This Friday and Saturday
night, you can catch dancer Yvonne Montoya soaring above a 1965 Chevy Truck in the front yard of South Tucson's House of Neighborly Service.
Or watch other performers from Montoya's Safos Dance Theatre dance with jets of water.
Both dances commemorate memorable events on the southside. The water represents the Old Pueblo's first integrated swimming pool, located at the House of Neighborly Service. And that retro Chevy? It memorializes the days when nearby South Sixth Avenue was the king of calles for cruising.
The outdoor concert of modern dance and live music—courtesy of pianist Jordane Lafitte, guitarist Eugene Shem and visiting French horn player Armando Castellano of San Jose's Quinteto Latino – celebrates more than South Tucson history.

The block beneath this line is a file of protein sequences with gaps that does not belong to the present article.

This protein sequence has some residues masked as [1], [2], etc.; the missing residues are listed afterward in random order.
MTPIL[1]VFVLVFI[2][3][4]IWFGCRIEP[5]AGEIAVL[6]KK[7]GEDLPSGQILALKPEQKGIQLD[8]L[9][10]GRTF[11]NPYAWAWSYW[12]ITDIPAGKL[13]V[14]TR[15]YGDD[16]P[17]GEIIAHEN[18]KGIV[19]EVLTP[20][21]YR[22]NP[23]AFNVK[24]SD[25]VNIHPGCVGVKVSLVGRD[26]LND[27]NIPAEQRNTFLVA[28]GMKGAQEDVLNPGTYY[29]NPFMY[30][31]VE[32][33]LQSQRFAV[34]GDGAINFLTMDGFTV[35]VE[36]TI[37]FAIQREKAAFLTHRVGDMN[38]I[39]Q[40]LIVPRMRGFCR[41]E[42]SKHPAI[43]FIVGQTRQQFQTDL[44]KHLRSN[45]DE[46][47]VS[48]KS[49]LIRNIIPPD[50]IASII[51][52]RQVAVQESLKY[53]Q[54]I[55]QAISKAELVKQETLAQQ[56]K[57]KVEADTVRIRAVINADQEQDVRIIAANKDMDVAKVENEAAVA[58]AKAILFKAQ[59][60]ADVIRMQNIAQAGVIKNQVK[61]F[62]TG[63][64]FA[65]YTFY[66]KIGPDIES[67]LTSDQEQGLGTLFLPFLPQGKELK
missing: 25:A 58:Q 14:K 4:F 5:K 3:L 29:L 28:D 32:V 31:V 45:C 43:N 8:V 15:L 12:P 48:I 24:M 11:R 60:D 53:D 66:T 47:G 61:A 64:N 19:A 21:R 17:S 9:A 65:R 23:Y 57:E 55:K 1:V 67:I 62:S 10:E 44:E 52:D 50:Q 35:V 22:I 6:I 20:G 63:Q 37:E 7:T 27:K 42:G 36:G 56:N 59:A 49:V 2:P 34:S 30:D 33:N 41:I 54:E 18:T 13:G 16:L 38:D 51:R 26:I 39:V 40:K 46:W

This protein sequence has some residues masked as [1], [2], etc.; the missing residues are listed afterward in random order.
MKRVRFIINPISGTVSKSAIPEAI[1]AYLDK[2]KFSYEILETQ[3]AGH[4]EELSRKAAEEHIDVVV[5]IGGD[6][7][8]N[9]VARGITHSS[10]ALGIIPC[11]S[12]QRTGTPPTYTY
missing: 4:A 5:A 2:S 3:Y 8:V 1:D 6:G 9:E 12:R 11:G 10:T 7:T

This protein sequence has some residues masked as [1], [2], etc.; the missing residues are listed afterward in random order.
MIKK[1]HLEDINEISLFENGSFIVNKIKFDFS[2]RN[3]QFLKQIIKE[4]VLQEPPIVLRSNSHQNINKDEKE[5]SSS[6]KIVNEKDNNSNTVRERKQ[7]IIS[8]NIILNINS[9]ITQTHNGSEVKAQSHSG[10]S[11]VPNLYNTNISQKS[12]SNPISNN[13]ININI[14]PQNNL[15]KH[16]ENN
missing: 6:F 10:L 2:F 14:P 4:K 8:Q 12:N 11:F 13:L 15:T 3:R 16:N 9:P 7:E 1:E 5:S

"Dancing the Mural" is the endpoint of a two-year community project to create a mural at the House of Neighborly Service, a dynamic 67-year-old center that offers up after-school care, senior programs, immigrant rights sessions, folklorico dance and more.
In 2013, several hundred local residents voted on the mural's theme, settling on the heritage of a neighborhood that's 83 percent Hispanic and 10 percent Native American. Since then, some 300 aspiring community painters, along with dancers from Safos, have wielded brushes loaded with crayon-bright paints to depict the square-mile city's milestones. Along the way, the Safos dancers did a performance or two in the garden, dancing not with water but with very wet paint.
This weekend, at the concerts, the dry mural will be unveiled—along with no fewer than seven new Safos dances.